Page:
Fasting during Lent was more severe in ancient times than today. In some places, all animal products were strictly forbidden while others will permit fish, others permit  both fish and fowl, others prohibit fruit and eggs, and still others eat only bread. And in some places, the observant abstained from food for a whole day until the mid-afternoon or evening. The Orthodox are much more regid even today in their fasting practices.

However, in modern times, observers give up an action of theirs considered to be a vice, add something that is considered to be able to bring them closer to God, and often give time or money to charitable purposes or organizations. Such actions, however, should become part of the daily routine of every believer all year long and not just be limited to Lent.

In addition, some believers add a regular spiritual discipline, such as reading a Lenten daily devotional. My wife and I read such a devotional every day and not only during Lent. We also have the custom, inherited from our parents, of daily Bible reading and prayer after meals, although I admit that this has become more difficult for us for other reasons.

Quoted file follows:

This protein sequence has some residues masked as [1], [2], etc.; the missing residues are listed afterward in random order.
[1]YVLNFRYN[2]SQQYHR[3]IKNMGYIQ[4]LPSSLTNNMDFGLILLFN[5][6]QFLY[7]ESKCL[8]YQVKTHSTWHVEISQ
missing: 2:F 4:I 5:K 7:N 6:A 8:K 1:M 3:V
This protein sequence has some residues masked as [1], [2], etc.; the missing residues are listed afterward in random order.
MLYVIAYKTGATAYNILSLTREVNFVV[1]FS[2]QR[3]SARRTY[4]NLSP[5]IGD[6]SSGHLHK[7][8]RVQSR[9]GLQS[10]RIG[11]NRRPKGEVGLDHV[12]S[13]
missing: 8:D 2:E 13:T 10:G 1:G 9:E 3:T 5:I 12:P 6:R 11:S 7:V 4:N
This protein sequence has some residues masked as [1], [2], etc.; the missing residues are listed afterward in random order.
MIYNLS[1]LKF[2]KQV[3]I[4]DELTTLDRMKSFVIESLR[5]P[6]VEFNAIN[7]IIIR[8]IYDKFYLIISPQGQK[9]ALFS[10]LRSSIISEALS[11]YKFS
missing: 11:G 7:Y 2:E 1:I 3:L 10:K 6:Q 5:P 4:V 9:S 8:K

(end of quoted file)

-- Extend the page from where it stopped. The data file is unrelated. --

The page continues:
Pope Francis asks us to reconsider the heart of this activity the Lenten season. According to Francis, fasting must never become superficial. He often quotes the early Christian mystic John Chrysostom who said: 
No act of virtue can be great if it is not followed by [an]advantage for others. So, no matter how much time you spend fasting, no matter how much you sleep on a hard floor and eat ashes and sigh continually, if you do no good to others, you do nothing great.
Francis does not to downplay the role of sacrifice during the Lenten season. Lent is a good time for penance and self-denial. But he reminds us that these activities must truly enrich others: "I distrust a charity that costs nothing and does not hurt." So, if we’re going to fast from anything this Lent, he suggests that -- even more than candy or alcohol or whatever -- we fast from indifference towards others.

In his annual Lenten message in 2015, the pope wrote, "Indifference to our neighbor and to God also represents a real temptation for us Christians. Each year during Lent we need to hear once more the voice of the prophets who cry out and trouble our conscience."

Pope Francis on Ash Wednesday 2015

Describing this phenomenon he calls the globalization of indifference, Francis explains that "whenever our interior life becomes caught up in its own interests and concerns, there is no longer room for others, no place for the poor. God’s voice is no longer heard, the quiet joy of his love is no longer felt, and the desire to do good fades." 

He continues, "We end up being incapable of feeling compassion at the outcry of the poor, weeping for other people’s pain, and feeling a need to help them, as though all this were someone else’s responsibility and not our own."